“I try [to] have a higher standard for myself for every release that I make,” he explains. “I’m fighting against this tidal wave of commodification, and I hope that [ROLLERCOASTER] gives people this idea that you don’t have to do things the way everyone else is doing them, and you don’t have to do what [media conglomerates] tell you to do.”

That’s the thesis of both the album and its lead single, “Press Eject”, in which Pemberton sings, “I don’t want to play your game, don’t want to say what you want me to say, don’t want to pay for the space that I made, it works better when you show your face” over a discord of hyperpop synths and pounding beats. This frustration with the omnipotent algorithm is articulated throughout the album, with many tracks taking on the same sonic and political identity as the single. It’s intentionally overstimulating and repetitive, replicating the social media experience: recycled content, videos auto-playing on max volume, targeted ads, click-to-buy, then pull-to-refresh. 

To remind listeners of their agency as consumers, ROLLERCOASTER is broken up by stripped-down acoustic tracks produced by and featuring Bartees Strange. “When I played [track one] for my mom, she was like, ‘Who’s that singing? Aren’t people going to be confused?’ and I was like, ‘It’s cool, mom. It’s art.’” Pemberton wanted that bait-and-switch. He set out to subvert expectations at every turn. Even songs that lean hip-hop are devoid of genre-typical braggadocio. On “Shadowbanned”, myst milano chimes in with a fervid flow that moves against Cadence Weapon’s spoken-word poetry like flint on stone. Then, Austra’s feathery vocals accompany the rapper’s on “Alarms,” a song that laments the unrelenting notification bubble, with an earworm hook that may catch longtime fans by surprise.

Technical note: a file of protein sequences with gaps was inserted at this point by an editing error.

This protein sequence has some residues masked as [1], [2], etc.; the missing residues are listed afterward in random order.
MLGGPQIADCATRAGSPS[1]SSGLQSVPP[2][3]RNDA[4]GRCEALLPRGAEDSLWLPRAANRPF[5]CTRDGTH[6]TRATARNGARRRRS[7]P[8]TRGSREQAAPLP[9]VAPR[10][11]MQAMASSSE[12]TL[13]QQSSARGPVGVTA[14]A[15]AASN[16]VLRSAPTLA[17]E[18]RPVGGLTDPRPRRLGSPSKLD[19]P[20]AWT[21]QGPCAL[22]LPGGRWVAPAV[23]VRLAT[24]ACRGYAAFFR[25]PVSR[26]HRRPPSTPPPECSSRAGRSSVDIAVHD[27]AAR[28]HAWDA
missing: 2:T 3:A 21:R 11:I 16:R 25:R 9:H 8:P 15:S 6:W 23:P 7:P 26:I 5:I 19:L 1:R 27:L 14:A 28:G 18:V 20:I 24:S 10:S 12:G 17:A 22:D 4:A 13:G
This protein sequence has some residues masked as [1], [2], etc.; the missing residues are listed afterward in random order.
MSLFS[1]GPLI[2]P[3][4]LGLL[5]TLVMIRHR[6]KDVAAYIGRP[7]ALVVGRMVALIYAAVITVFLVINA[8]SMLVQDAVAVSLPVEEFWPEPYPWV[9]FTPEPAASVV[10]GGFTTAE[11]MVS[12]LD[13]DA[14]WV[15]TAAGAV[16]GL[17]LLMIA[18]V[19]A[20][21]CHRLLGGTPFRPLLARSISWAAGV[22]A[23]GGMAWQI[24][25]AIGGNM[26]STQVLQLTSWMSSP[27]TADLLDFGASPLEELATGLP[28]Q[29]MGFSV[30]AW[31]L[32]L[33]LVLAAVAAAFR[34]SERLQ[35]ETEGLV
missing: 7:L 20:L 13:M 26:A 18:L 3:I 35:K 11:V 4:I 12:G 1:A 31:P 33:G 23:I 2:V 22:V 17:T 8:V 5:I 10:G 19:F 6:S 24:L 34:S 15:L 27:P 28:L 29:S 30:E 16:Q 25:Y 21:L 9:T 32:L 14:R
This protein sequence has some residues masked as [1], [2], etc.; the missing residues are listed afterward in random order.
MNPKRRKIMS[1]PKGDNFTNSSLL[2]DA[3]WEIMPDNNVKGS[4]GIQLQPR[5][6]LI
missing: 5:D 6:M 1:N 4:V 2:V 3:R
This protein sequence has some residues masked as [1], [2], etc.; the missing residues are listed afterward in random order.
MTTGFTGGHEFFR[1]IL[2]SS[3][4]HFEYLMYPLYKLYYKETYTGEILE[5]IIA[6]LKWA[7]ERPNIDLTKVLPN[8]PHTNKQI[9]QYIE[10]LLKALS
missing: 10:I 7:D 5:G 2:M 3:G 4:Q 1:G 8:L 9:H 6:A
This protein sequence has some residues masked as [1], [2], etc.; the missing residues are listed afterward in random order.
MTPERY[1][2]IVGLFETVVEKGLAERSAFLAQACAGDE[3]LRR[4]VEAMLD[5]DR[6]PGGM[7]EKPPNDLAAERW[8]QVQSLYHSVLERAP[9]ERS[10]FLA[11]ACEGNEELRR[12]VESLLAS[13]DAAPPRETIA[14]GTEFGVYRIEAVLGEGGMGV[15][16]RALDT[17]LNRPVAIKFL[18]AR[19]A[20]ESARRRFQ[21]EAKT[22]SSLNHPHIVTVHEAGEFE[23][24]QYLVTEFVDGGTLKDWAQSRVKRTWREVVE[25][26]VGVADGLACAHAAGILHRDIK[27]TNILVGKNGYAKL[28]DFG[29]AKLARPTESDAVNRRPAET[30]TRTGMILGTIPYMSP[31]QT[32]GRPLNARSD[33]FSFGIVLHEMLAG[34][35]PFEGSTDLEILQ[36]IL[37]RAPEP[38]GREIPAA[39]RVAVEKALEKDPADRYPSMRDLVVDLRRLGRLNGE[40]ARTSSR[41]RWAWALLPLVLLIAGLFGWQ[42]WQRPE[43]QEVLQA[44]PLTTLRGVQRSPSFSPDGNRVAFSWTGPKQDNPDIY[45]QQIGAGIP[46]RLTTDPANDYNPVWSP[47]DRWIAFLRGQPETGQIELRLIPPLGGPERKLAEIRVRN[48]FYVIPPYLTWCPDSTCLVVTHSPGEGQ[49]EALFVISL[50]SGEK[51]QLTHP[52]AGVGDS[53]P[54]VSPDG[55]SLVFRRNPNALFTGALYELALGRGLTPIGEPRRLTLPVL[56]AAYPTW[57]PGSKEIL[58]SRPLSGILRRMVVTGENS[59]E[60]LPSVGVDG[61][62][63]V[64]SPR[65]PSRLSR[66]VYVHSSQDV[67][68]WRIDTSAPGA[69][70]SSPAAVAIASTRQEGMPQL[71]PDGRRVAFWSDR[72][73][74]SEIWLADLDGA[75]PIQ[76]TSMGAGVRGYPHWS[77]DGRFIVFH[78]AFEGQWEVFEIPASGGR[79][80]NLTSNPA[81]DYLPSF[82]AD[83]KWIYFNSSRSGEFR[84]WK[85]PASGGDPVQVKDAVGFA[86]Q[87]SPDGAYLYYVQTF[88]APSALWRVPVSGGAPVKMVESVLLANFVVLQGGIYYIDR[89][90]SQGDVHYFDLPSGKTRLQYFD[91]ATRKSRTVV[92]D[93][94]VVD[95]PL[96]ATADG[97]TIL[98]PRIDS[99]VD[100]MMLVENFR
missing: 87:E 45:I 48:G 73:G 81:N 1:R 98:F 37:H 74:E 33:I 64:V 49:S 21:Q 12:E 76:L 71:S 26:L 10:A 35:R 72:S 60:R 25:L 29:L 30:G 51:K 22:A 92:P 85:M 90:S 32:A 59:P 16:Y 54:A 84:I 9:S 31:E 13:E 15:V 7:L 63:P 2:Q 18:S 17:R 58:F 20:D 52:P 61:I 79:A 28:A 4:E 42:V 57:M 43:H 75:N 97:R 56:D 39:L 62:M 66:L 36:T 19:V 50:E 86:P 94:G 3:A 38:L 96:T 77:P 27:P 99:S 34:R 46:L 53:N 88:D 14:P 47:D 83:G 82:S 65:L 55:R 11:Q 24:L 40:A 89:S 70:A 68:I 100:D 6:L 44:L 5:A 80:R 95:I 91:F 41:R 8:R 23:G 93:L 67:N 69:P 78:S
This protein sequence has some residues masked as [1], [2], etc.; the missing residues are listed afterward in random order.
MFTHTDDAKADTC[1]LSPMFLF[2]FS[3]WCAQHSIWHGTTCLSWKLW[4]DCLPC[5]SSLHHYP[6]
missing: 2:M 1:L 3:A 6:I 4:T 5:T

The 37-year-old artist was once critical of mainstream music. Songs made for a 10-second soundbite, to him, were a “personal offense.” But he’s changed his tune since the heyday of ringtone rap, and he’s here for its resurrection in the form of TikTok music. Though he tries to stay “as analogue as [he] can,” Pemberton clarifies that he isn’t anti-tech, rather he’s pro-community. In the same breath that he condemns the grotesquerie of AI art, he praises alt-pop queens Caroline Polachek and Charli XCX for their expert use of social media.